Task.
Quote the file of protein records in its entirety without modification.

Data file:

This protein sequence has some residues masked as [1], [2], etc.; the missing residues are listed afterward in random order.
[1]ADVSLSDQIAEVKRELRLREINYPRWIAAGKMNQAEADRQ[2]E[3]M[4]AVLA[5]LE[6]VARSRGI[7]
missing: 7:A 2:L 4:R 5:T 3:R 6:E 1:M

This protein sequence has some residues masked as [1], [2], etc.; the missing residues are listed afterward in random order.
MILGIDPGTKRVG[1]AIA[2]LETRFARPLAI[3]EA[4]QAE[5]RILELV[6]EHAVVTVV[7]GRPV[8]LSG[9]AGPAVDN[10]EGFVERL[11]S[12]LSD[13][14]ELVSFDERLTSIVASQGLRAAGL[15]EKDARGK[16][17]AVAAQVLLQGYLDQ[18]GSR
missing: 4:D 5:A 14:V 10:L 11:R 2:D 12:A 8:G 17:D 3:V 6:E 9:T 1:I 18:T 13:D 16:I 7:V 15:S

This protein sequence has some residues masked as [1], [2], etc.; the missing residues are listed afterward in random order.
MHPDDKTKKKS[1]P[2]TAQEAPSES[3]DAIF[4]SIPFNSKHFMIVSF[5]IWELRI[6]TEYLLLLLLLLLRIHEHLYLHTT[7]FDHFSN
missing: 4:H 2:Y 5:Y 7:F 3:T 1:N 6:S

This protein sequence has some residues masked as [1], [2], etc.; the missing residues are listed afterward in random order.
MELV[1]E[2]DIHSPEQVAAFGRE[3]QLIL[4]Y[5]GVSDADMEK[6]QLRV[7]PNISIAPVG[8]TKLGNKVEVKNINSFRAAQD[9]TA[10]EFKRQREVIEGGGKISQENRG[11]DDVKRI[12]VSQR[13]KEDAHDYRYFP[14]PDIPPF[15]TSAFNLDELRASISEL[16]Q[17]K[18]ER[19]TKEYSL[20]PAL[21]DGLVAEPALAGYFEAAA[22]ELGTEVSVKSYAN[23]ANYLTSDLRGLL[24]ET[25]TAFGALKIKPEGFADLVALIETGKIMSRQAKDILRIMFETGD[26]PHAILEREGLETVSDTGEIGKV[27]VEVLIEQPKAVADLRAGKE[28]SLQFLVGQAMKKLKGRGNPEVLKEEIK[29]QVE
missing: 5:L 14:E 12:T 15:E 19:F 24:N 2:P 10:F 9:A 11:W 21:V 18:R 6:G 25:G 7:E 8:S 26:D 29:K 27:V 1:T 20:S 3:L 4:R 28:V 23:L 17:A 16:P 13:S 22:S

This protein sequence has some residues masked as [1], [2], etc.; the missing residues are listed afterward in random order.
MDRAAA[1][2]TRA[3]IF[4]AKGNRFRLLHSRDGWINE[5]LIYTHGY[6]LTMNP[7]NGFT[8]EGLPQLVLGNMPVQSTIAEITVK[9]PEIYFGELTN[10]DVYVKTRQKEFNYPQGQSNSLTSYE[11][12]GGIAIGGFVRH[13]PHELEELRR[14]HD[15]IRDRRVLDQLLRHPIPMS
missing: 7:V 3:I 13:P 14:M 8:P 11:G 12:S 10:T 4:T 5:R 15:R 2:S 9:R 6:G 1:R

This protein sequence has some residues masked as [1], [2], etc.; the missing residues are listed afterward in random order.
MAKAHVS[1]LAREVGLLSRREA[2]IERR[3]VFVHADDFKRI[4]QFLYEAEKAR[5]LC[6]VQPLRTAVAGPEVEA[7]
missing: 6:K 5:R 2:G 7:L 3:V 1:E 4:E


This protein sequence has some residues masked as [1], [2], etc.; the missing residues are listed afterward in random order.
[1]ADVSLSDQIAEVKRELRLREINYPRWIAAGKMNQAEADRQ[2]E[3]M[4]AVLA[5]LE[6]VARSRGI[7]
missing: 7:A 2:L 4:R 5:T 3:R 6:E 1:M

This protein sequence has some residues masked as [1], [2], etc.; the missing residues are listed afterward in random order.
MILGIDPGTKRVG[1]AIA[2]LETRFARPLAI[3]EA[4]QAE[5]RILELV[6]EHAVVTVV[7]GRPV[8]LSG[9]AGPAVDN[10]EGFVERL[11]S[12]LSD[13][14]ELVSFDERLTSIVASQGLRAAGL[15]EKDARGK[16][17]AVAAQVLLQGYLDQ[18]GSR
missing: 4:D 5:A 14:V 10:L 11:R 2:D 12:A 8:G 17:D 3:V 6:E 9:T 1:I 18:T 13:D 16:I 7:V 15:S

This protein sequence has some residues masked as [1], [2], etc.; the missing residues are listed afterward in random order.
MHPDDKTKKKS[1]P[2]TAQEAPSES[3]DAIF[4]SIPFNSKHFMIVSF[5]IWELRI[6]TEYLLLLLLLLLRIHEHLYLHTT[7]FDHFSN
missing: 4:H 2:Y 5:Y 7:F 3:T 1:N 6:S

This protein sequence has some residues masked as [1], [2], etc.; the missing residues are listed afterward in random order.
MELV[1]E[2]DIHSPEQVAAFGRE[3]QLIL[4]Y[5]GVSDADMEK[6]QLRV[7]PNISIAPVG[8]TKLGNKVEVKNINSFRAAQD[9]TA[10]EFKRQREVIEGGGKISQENRG[11]DDVKRI[12]VSQR[13]KEDAHDYRYFP[14]PDIPPF[15]TSAFNLDELRASISEL[16]Q[17]K[18]ER[19]TKEYSL[20]PAL[21]DGLVAEPALAGYFEAAA[22]ELGTEVSVKSYAN[23]ANYLTSDLRGLL[24]ET[25]TAFGALKIKPEGFADLVALIETGKIMSRQAKDILRIMFETGD[26]PHAILEREGLETVSDTGEIGKV[27]VEVLIEQPKAVADLRAGKE[28]SLQFLVGQAMKKLKGRGNPEVLKEEIK[29]QVE
missing: 5:L 14:E 12:T 15:E 19:F 24:N 2:P 10:F 9:A 11:W 21:V 18:R 6:G 25:G 7:E 8:S 26:D 29:K 27:V 1:T 20:S 3:L 4:R 28:V 23:L 17:A 16:P 13:S 22:S

This protein sequence has some residues masked as [1], [2], etc.; the missing residues are listed afterward in random order.
MDRAAA[1][2]TRA[3]IF[4]AKGNRFRLLHSRDGWINE[5]LIYTHGY[6]LTMNP[7]NGFT[8]EGLPQLVLGNMPVQSTIAEITVK[9]PEIYFGELTN[10]DVYVKTRQKEFNYPQGQSNSLTSYE[11][12]GGIAIGGFVRH[13]PHELEELRR[14]HD[15]IRDRRVLDQLLRHPIPMS
missing: 7:V 3:I 13:P 14:M 8:P 11:G 12:S 10:T 4:T 5:R 15:R 2:S 9:R 6:G 1:R

This protein sequence has some residues masked as [1], [2], etc.; the missing residues are listed afterward in random order.
MAKAHVS[1]LAREVGLLSRREA[2]IERR[3]VFVHADDFKRI[4]QFLYEAEKAR[5]LC[6]VQPLRTAVAGPEVEA[7]
missing: 6:K 5:R 2:G 7:L 3:V 1:E 4:E